The host-vector-parasite interactions in Chagas disease peridomestic transmission cycles in the United States are not yet well understood. Trypanosoma cruzi (Kinetoplastida: Trypanosomatidae) infection prevalence and bloodmeal sources were determined for adult and immature triatomine (Hemiptera: Reduviidae) specimens collected from residential settings in central Texas. Sequenced cytochrome b DNA segments obtained from triatomine digestive tract identified nine vertebrate hosts and one invertebrate host in four triatomine species (Triatoma gerstaeckeri, Triatoma indictiva, Triatoma protracta, and Triatoma sanguisuga). The broad range of wild and domestic host species detected in triatomine specimens collected from residential sites indicates high host diversity and potential movement between the sylvatic and peridomestic settings. Domestic dogs appear to be key in the maintenance of the peridomestic transmission cycle as both a blood host for the triatomine vectors and a potential reservoir for the parasite. The high rate of T. cruzi infection among triatomine specimens that were collected from inside houses, outside houses, and dog kennels (69, 81, and 82%, respectively) suggests a current risk for Chagas disease vector-borne transmission for humans and domestic animals in residential settings in Texas because of overlap with the sylvatic cycle.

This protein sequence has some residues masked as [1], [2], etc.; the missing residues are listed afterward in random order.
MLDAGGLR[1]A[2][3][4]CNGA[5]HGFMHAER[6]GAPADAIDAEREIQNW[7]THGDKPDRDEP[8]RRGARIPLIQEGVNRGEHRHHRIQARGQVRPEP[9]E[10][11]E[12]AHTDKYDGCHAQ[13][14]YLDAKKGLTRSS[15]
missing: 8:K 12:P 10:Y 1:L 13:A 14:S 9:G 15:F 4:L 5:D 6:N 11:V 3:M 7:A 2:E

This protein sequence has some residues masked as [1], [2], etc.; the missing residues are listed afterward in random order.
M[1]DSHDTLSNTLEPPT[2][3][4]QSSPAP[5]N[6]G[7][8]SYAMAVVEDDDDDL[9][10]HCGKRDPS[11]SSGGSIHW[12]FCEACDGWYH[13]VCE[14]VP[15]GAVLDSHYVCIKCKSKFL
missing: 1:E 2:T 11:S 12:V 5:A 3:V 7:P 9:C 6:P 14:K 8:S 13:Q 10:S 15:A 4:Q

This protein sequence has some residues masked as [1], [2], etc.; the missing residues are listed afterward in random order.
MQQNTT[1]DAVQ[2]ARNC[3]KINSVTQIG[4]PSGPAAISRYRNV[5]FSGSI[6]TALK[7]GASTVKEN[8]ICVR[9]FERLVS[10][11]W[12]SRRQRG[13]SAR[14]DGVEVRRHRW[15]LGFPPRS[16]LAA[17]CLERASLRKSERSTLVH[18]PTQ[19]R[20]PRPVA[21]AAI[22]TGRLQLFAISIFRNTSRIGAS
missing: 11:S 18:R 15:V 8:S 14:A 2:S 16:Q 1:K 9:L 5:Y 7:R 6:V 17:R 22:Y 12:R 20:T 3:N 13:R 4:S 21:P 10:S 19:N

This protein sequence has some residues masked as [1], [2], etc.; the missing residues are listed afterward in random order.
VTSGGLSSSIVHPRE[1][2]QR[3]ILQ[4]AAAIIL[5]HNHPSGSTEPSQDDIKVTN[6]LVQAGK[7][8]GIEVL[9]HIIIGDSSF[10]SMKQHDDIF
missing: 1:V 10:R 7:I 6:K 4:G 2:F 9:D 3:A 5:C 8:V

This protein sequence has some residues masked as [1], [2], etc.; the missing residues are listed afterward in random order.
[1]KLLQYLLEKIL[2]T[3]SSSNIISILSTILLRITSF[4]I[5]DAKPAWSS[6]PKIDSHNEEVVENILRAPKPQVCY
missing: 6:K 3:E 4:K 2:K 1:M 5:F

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Vol. 50 • No. 5